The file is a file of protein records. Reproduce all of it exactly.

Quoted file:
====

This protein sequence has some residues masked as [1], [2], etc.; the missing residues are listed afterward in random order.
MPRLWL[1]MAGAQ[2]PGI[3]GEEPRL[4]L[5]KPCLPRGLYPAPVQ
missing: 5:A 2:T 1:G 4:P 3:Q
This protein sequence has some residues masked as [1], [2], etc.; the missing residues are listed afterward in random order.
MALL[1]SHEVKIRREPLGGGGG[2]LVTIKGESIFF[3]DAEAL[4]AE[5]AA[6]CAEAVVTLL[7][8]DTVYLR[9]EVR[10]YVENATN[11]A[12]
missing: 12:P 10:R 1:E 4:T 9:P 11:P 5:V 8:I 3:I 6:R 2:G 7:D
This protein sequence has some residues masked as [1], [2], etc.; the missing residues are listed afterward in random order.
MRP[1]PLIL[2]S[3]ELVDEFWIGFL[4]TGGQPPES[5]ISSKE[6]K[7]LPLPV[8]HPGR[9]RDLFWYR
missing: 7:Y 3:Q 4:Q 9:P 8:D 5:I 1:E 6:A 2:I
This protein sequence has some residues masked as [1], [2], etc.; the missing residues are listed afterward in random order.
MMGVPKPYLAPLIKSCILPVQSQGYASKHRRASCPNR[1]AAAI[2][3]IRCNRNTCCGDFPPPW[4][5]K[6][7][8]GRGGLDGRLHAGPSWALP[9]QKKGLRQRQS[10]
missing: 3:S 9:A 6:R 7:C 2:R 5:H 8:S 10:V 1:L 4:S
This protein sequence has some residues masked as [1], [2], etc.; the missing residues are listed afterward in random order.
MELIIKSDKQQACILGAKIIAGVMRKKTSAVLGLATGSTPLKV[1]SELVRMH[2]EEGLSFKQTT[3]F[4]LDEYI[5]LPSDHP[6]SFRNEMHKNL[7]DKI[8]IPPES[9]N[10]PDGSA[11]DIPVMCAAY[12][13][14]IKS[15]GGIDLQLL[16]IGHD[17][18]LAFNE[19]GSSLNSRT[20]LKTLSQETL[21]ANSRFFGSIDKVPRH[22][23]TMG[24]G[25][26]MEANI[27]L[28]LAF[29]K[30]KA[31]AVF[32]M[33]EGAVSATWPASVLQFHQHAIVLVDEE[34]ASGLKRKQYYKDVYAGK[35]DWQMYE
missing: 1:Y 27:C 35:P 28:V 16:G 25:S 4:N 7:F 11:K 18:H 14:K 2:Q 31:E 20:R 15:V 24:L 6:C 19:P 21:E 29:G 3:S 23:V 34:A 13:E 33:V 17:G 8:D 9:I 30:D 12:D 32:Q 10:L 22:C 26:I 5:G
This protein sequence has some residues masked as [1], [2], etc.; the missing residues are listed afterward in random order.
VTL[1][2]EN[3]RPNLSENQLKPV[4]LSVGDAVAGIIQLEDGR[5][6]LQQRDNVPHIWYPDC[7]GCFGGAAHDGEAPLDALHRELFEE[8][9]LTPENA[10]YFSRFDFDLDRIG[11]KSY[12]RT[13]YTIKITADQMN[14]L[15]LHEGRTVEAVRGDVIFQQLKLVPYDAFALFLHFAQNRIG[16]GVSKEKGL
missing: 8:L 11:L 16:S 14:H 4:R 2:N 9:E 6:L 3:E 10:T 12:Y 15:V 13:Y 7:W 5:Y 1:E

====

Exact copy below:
This protein sequence has some residues masked as [1], [2], etc.; the missing residues are listed afterward in random order.
MPRLWL[1]MAGAQ[2]PGI[3]GEEPRL[4]L[5]KPCLPRGLYPAPVQ
missing: 5:A 2:T 1:G 4:P 3:Q
This protein sequence has some residues masked as [1], [2], etc.; the missing residues are listed afterward in random order.
MALL[1]SHEVKIRREPLGGGGG[2]LVTIKGESIFF[3]DAEAL[4]AE[5]AA[6]CAEAVVTLL[7][8]DTVYLR[9]EVR[10]YVENATN[11]A[12]
missing: 12:P 10:R 1:E 4:T 9:P 11:P 5:V 8:I 3:I 6:R 2:G 7:D
This protein sequence has some residues masked as [1], [2], etc.; the missing residues are listed afterward in random order.
MRP[1]PLIL[2]S[3]ELVDEFWIGFL[4]TGGQPPES[5]ISSKE[6]K[7]LPLPV[8]HPGR[9]RDLFWYR
missing: 7:Y 3:Q 4:Q 9:P 8:D 5:I 1:E 6:A 2:I
This protein sequence has some residues masked as [1], [2], etc.; the missing residues are listed afterward in random order.
MMGVPKPYLAPLIKSCILPVQSQGYASKHRRASCPNR[1]AAAI[2][3]IRCNRNTCCGDFPPPW[4][5]K[6][7][8]GRGGLDGRLHAGPSWALP[9]QKKGLRQRQS[10]
missing: 3:S 9:A 6:R 7:C 2:R 5:H 8:S 10:V 1:L 4:S
This protein sequence has some residues masked as [1], [2], etc.; the missing residues are listed afterward in random order.
MELIIKSDKQQACILGAKIIAGVMRKKTSAVLGLATGSTPLKV[1]SELVRMH[2]EEGLSFKQTT[3]F[4]LDEYI[5]LPSDHP[6]SFRNEMHKNL[7]DKI[8]IPPES[9]N[10]PDGSA[11]DIPVMCAAY[12][13][14]IKS[15]GGIDLQLL[16]IGHD[17][18]LAFNE[19]GSSLNSRT[20]LKTLSQETL[21]ANSRFFGSIDKVPRH[22][23]TMG[24]G[25][26]MEANI[27]L[28]LAF[29]K[30]KA[31]AVF[32]M[33]EGAVSATWPASVLQFHQHAIVLVDEE[34]ASGLKRKQYYKDVYAGK[35]DWQMYE
missing: 1:Y 27:C 35:P 28:V 16:G 25:S 4:N 7:F 11:K 18:H 14:K 2:Q 31:E 20:R 15:V 24:L 6:C 19:P 21:E 29:G 3:S 23:V 34:A 13:E 33:V 17:G 8:D 9:I 30:D 12:D 32:Q 10:L 22:C 26:I 5:G
This protein sequence has some residues masked as [1], [2], etc.; the missing residues are listed afterward in random order.
VTL[1][2]EN[3]RPNLSENQLKPV[4]LSVGDAVAGIIQLEDGR[5][6]LQQRDNVPHIWYPDC[7]GCFGGAAHDGEAPLDALHRELFEE[8][9]LTPENA[10]YFSRFDFDLDRIG[11]KSY[12]RT[13]YTIKITADQMN[14]L[15]LHEGRTVEAVRGDVIFQQLKLVPYDAFALFLHFAQNRIG[16]GVSKEKGL
missing: 8:L 11:L 16:S 14:H 4:R 2:N 9:E 6:L 3:E 10:T 12:Y 15:V 13:Y 7:W 5:Y 1:E